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 JSS  Vol.8 No.3 , March 2020
Assessing Barriers of Real Practicing Speaking Skills in EFL Classroom: The Case of Assosa University, Ethiopia
Abstract: This study assessed barriers of real practicing speaking skills during EFL sessions at Assosa University, college of social science first-year students in focus. To achieve the objectives of the study, questionnaire, interview and observation were employed to collect data from the respondents. The data collected through questionnaire were analyzed using frequency and percentage whereas the data collected via interview and classroom observation were narrated qualitatively. The data obtained in different instruments were triangulated in order to check the reliability of the finding. The finding of the study suggested that majority of the students were not interested to use English daily, and there were the resistance of the learners not to speak in English as well as not to actively engage in collaborative learning. The result of the study also revealed that students had a negative perception towards the practice of speaking skills during EFL sessions. In general, students’ background, unwillingness of the students to speak and students’ resistance of active learning techniques were the major factors that influenced the real practicing of speaking skills during EFL sessions. Following the finding of the study, the recommendations were suggested in order to solve the problems encountered.

1. Introduction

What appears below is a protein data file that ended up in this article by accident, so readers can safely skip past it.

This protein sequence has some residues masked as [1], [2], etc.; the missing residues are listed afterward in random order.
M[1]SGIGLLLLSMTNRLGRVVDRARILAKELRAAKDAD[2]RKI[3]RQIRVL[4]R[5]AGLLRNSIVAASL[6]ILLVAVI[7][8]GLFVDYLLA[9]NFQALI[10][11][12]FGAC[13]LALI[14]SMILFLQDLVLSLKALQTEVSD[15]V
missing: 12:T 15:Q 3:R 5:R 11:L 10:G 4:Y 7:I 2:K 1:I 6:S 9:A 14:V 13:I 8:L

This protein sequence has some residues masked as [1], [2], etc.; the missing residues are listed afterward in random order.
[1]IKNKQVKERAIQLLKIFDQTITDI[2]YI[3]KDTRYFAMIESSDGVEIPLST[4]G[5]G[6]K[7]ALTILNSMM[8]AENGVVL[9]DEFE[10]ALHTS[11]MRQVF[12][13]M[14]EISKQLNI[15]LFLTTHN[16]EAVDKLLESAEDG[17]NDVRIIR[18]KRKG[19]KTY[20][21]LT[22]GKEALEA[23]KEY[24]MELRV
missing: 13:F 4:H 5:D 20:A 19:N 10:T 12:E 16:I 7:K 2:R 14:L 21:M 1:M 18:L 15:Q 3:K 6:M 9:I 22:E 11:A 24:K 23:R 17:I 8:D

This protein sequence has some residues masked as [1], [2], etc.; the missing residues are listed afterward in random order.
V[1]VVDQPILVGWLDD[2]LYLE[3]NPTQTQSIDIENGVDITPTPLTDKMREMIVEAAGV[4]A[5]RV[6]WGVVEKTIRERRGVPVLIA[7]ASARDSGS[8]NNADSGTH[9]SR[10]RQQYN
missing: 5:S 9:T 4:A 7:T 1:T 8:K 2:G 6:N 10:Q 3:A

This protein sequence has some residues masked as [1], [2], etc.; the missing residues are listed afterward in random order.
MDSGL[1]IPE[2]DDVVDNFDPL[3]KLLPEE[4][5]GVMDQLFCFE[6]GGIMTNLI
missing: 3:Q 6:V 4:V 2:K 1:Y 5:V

The learning of English speaking skill is a preference for a lot of English as Foreign/Second Language (EFL/ESL) learners. Learners sometimes evaluate their progress of language learning following how well they have brought an improvement in their communicative skills. Teachers prefer to use the direct approach which focuses on the oral communication of the learners through giving group work, turn taking activities and other techniques ( Richards, 1990).

The concern of language learning in the past was the mastery of grammatical knowledge where learners were mainly expected to know the grammatical rules. However, the use of grammatical knowledge in their day-to-day life was not given due to emphasis. Concerning about the traditional way of grammar-based teaching of language, Larsen-Freeman (1986) stated that the role of traditional grammar oriented language teaching is to focus on the language rather than the message delivered by the language. Here, the role of the teacher is simply to learn vocabulary and grammatical rule of the language.

However, today the primary aim is teaching the practical use of English for communication with native speaker and others. The foundation of communicative approach to language teaching has come to the field of language teaching which brings about a number of changes in traditional methods of language teaching. The main goal of communicative approach is communicative competence which gives attention to the use of the desired language for communicative purpose ( Richards & Rodgers, 2001, and Littlewood, 1981). Communicative is a word which has dominated discussions of teaching methodology for many years.

Therefore, to create effective speaking activities that will develop the students’ communicative competence, a teacher needs to incorporate communicative activities in which learners can have plenty of opportunities to exchange information among themselves in the classroom as well as outside of classroom.

During teaching speaking, the main aim is to enhance English language proficiency of the learners ( Davies & Pearse, 2000). Similarly, Kedir (2017) stated that speaking English helps students to convey their information or to get message in any fields of study. This implies that through practicing English, students gain valuable skills which can help students in their day to day communication through the use of new vocabulary, grammar or functional language like: greeting and introductions.